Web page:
• Month 4 (weeks 13 to 16): Growth: up to 6 inches long
      The heartbeats are audible through a doppler. The fingers and toes are defined. Eyes including brows and lashes show up and nails and hair are properly formed. The foetus can yawn, stretch and even make faces. The nervous system is fully functional and the reproductive system is up and running.
    • Month 5 (weeks 17 to 20): Growth: up to 10 inches long
      The foetus now has muscles and can move around. This first movement is called quickening. Hair grows on the head and shoulders, back as well as temples. This soft fine hair is called lanugo and it protects the foetus till the first week of birth. The skin grows a protective coating called vernix caseosa, which protects the skin from amniotic fluid exposure, till the baby is born.
    • Month 6 (weeks 21 to 24): Growth: 12 inches long
      The foetus now has reddish skin, and wrinkles and veins are visible through the skin. The foetus is now able to open its eyes, respond to sounds and sometimes jerk when it hiccups. At the end of the period, if there is a premature delivery, the baby can survive with critical care at the NICU.
    • Month 7 (weeks 25 to 28): Growth: 14 inches long
      The foetus continues to mature and develop reserves of body fat. At this point, the hearing is fully developed. The foetus changes position frequently and responds to stimuli, including sound, pain and light. The amniotic fluid begins to diminish.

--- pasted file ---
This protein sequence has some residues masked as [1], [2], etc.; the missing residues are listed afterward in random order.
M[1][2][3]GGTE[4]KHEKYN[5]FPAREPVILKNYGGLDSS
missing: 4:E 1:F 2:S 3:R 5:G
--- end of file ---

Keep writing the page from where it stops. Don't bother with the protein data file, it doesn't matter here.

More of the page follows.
3. Third trimester: You are in the endgame now! The final leg of your pregnancy can make you anxious as the foetus gains weight quickly with body fat that will help the baby grow after birth. The duration of the last trimester can last up to 10 months, which is completely normal. In case you pass your due date without spontaneous labour, your doctor might induce your labour through medication. Make sure your maternity team is well prepared for the main event.
    • Month 8 (weeks 29 to 32): Growth: up to 18 inches long
      The foetus starts to develop reserves of body fat. The other systems except the lungs have fully matured. There might be more kicking and the foetus will be able to see and hear properly as the brain is now developing rapidly. The weight of the baby is around 5 pounds.
    • Month 9 (weeks 33 to 36): Growth: 17 to 19 inches long
      The body keeps growing to its full potential and the lungs are almost developed. Its reflexes like blinking, grasping, turning, and response to light and touch are developing fast. Your belly has now reached its full potential too as the baby now weighs around 5 ½ to 6 ½ pounds.
    • Month 10 (Weeks 37 to 40): Growth: Up to 20 inches long
      The space is tight, the baby can come out anytime, so the foetus must position itself for birth. Ideally, the head should be the first to come out. The pelvis prepares for birthing and based on the condition of the mother a normal or caesarean section is performed.

To summaries, this is how your baby develops in your womb and the whole experience of feeling the kicks and the hiccups can be extremely emotional for the parents-to-be. At this precious time in your lives it is essential that you have a maternity team ready to be by your side at every beck and call to ensure a smooth and complication-free delivery. If proper monitoring is done then the baby and the mother can be saved from multiple fatalities at birth. Our team at the Mother & Child Department of the CK Birla Hospital is prepared to handle any sudden requirements that may crop up to assist you in your pregnancy journey. Book an appointment with our leading Obstetrician Dr. Renu Mathur.